HP Follows Dell's Lead, Bans e-Waste Exports
Photo via goosmurf via Flickr CC
A little less than a year ago, Dell announced that it was not going to export e-waste to developing countries - a corporate policy that is only surprising in that every single electronics manufacturer doesn't already have it on the books. While it seems like an obvious part of acting as a responsible company, it's a notion that has yet to make it into more companies' consciousness. However, thankfully HP is stepping up and following Dell's lead. They've just updated their corporate policy to include a ban on sending e-waste from rich nations into poor nations to be dismantled. The Environmental Leader reports that HP's new version of its e-waste policy now states that "HP does not permit electronic waste to be exported from developed (member) countries in the Organization for Economic Co-operation and Development (OECD) and the European Union (EU) to developing (non-OECD/EU) countries, either directly or through intermediaries."
While non-hazardous materials - as defined by the Basel Action Network - and equipment intended for donation or resale can be exported, any e-waste that is toxic in nature will be tracked through the recycling chain as it is processed by responsible recyclers who are audited by HP on an annual basis to make sure they conform to social and environmental responsibility (SER) policies.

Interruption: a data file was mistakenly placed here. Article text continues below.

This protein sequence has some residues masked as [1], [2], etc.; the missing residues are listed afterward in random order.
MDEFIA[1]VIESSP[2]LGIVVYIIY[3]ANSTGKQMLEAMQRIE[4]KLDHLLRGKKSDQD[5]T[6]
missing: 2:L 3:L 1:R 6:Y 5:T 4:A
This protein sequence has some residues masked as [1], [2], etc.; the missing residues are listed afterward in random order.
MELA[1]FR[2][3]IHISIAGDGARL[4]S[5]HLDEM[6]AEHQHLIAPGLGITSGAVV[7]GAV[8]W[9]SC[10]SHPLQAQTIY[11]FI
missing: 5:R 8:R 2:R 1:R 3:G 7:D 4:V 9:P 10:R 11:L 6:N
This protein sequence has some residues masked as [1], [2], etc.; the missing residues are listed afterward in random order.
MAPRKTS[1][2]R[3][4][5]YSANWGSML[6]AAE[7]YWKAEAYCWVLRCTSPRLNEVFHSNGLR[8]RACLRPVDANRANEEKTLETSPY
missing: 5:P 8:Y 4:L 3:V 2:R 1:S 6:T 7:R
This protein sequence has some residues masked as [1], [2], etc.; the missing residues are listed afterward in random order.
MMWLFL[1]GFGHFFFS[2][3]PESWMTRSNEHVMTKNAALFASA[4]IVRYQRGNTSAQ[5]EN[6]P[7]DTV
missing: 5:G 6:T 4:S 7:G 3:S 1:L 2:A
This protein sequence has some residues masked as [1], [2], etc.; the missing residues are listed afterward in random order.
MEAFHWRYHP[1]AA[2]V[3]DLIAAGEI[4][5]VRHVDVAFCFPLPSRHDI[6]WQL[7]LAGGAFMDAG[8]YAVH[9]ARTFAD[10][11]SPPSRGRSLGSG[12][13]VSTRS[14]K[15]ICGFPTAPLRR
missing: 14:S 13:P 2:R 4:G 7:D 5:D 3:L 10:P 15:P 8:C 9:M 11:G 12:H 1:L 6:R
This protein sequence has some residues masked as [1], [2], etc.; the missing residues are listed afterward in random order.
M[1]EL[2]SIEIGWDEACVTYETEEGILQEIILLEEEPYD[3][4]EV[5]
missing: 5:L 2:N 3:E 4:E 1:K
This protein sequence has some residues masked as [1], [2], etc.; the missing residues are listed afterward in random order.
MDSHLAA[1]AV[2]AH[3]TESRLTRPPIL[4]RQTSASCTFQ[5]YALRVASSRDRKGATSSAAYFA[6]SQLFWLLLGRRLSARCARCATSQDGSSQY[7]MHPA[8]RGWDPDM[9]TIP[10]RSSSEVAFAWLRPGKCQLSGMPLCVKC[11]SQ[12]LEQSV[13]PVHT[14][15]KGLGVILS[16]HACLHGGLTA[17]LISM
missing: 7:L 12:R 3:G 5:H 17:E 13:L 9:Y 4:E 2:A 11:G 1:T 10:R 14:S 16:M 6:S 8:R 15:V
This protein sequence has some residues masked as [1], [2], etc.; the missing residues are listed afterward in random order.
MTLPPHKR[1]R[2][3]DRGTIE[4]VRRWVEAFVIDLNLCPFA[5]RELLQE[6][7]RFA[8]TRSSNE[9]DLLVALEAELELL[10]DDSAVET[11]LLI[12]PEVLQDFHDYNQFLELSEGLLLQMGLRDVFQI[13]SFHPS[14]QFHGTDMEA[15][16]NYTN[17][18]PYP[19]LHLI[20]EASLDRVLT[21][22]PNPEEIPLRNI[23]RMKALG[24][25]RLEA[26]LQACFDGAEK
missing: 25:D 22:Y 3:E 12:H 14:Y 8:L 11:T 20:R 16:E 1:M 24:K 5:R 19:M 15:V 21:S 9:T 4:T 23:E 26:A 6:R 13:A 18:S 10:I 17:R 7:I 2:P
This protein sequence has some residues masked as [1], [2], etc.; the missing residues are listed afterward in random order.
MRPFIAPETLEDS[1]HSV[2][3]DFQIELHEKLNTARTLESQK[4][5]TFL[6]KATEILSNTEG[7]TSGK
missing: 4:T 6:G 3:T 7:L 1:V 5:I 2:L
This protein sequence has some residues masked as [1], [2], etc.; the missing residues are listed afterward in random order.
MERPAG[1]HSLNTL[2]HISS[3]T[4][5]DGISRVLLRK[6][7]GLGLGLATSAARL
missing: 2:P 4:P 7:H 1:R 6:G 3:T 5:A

Typically when manufacturers or policy makers create standards like this, they leave a little wiggle room to bend the rules. However, even the Electronics Take-Back Coalition and the Basel Action Network are applauding HP, showing that the company has made a strong move.
"This announcement shows that HP is an environmental leader in this industry," said Barbara Kyle, Electronics TakeBack Coalition National Coordinator, in a press release. "Companies managing e-waste need strict programs in place to prevent pushing our problems on developing nations and to stem the stream of toxic waste. With this policy, HP is making a commitment to do their part to stop the global dumping of e-waste."
While this is a no-brainer move and is frustrating that it isn't yet universal, we have to give props where they're due. And both Dell and now HP deserve applause for being more proactive on e-waste than much of the electronics industry. It's wonderful to see companies stepping up, and now there's even less of a reason for other companies to not do the same. Though stronger regulation and enforcement is still needed on the part of the government to ensure that companies less forward-thinking as Dell and HP cannot export toxic gadgets to e-waste dumps.
"The U.S. doesn't have laws that make it illegal to dump our e-waste on developing nations," said Jim Puckett, Executive Director of the Basel Action Network (BAN), a global watchdog group on toxic trade, that has produced films and reports exposing the global e-waste dumping problem. "HP should be commended for this new policy, which goes beyond U.S. laws."